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Ten days ago, we discussed Carson Fulmer starting his spring off with a couple of dud outings. Poor outfield defense dragged him down in the first, but the second one was all on him and his inability to capitalize on two-strike counts.
At the time, his struggles didn’t warrant an overreaction because one good start could put him back on track. Sure enough, he made progress with a three-inning outing last Friday that featured a couple homers, but allowed him to build up his pitch count and get up and down multiple times. Improvement remained, but it resembled a start the way his others hadn’t.
Five days later, he once again failed to get out of the second inning. The Brewers lit him up for seven runs on five hits (three homers) and three walks. He failed to record a strikeout, but he hit a batter and threw a wild pitch.
His highlight might’ve been getting squeezed by the umpire against Lorenzo Cain in the second inning, based on James Fegan’s report:
There were a couple calls Fulmer really wanted after going 1-2 to Lorenzo Cain in the second inning, but the at-bat ultimately resulted in a crucial two-out walk and preceded a Braun grand slam. A league scout in attendance admitted Fulmer might have gotten squeezed by the umpire, but that same scout also saw no trace that Fulmer was able to execute his pitches, nor repeat his delivery, nor command his fastball. Those are problems that usually keep a pitcher more than a few calls away from having success, and they’ve been present for much of spring.
While there’s a lot of noise in spring training stats, Fulmer’s line only tells one story: 6.2 IP, 18 H, 17 R, 14 ER, 7 HR, 10 BB, 5 K. Rick Renteria says he’s not repeating his delivery, which is the kind of thing that eliminates starting from a potential career path as he enters his third full pro season.
Hector Santiago is on the same schedule as Fulmer, and he’s still outpitching him, even during rougher patches. Santiago started in a minor-league game, allowing three runs on six hits and 2 1/3 innings, but at least he threw strikes (three K’s, no walks).
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In encouraging starting pitching news, Jeff Sullivan watched Lucas Giolito’s start against the Cubs and saw an arm slot that might work better for him.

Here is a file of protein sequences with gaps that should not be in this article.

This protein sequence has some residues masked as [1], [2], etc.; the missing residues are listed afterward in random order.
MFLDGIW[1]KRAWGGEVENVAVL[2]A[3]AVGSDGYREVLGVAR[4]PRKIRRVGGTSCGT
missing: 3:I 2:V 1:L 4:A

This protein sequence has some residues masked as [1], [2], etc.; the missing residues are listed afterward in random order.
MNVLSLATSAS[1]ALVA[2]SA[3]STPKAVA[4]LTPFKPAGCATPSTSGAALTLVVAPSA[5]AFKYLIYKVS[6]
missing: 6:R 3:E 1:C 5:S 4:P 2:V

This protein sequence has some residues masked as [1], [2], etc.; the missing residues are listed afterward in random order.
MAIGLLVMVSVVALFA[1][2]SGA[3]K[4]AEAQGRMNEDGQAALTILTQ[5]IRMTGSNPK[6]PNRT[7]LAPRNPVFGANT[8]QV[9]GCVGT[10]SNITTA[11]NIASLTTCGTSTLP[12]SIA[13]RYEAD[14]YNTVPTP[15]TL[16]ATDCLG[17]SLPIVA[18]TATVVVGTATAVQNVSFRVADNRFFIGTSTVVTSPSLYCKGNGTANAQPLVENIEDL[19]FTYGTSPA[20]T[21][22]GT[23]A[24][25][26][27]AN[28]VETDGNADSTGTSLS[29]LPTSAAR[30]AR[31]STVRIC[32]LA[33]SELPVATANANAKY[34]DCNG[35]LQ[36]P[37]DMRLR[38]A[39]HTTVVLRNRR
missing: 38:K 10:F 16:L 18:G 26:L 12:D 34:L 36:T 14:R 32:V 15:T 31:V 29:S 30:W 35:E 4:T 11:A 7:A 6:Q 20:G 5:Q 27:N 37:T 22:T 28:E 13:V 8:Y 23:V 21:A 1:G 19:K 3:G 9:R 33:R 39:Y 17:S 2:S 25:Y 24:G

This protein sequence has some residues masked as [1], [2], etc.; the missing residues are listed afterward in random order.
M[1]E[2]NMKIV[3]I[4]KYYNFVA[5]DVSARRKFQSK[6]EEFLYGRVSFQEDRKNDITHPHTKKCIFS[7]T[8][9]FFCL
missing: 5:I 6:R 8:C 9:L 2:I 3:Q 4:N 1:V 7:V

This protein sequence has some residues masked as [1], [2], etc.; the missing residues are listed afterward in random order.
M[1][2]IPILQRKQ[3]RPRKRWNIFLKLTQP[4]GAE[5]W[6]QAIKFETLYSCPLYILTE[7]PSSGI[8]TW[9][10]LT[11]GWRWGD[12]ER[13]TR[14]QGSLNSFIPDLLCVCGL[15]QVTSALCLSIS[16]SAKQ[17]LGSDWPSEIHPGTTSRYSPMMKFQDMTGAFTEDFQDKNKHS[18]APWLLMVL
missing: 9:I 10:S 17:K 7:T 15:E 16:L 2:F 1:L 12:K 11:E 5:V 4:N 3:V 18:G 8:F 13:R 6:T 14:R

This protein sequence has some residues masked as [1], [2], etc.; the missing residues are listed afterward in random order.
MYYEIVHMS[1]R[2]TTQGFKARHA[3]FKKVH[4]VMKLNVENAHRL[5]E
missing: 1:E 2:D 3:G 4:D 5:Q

Giolito’s previous effectiveness was limited by an inability to locate his curveball against MLB hitters. Pitching against the North Siders, Giolito featured a lower arm slot that might reduce the impressive 12-6 drop of his breaking ball, but breaks tightly just the same, and in a manner that’s easier for him to locate.
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- Optioned OF Daniel Palka and INF José Rondón to Class AAA Charlotte;
- Optioned LHP Ian Clarkin and OF Eloy Jiménez to Class AA Birmingham;
- Optioned OF Micker Adolfo and OF Luis Basabe to Class A Winston-Salem;
- Reassigned RHP Dylan Cease and C Zack Collins to minor-league camp.
These assignments to specific camps don’t always stick when Opening Day rolls around, but they’re all appropriate. Jimenez might be overqualified for Birmingham, but he only played 18 games there last season, so they can say they’d like to see a little more in the big park.
A conservative assignment allows the White Sox to play Palka, Charlie Tilson and whichever outfielder loses the bench battle on an everyday basis in Charlotte. If it happens to be Ryan Cordell, those are three players the Sox haven’t seen play in front of them regularly. None of them deserve priority over Jimenez in even the medium term, but there’s value in seeing where their games stand before figuring out which one needs to get out of the way.
It also doesn’t hurt to give Jimenez a second hurdle between the farm and Chicago. One month in Birmingham, one month in Charlotte, and all of a sudden it’s the first week of June, when Super Two concerns can be set aside.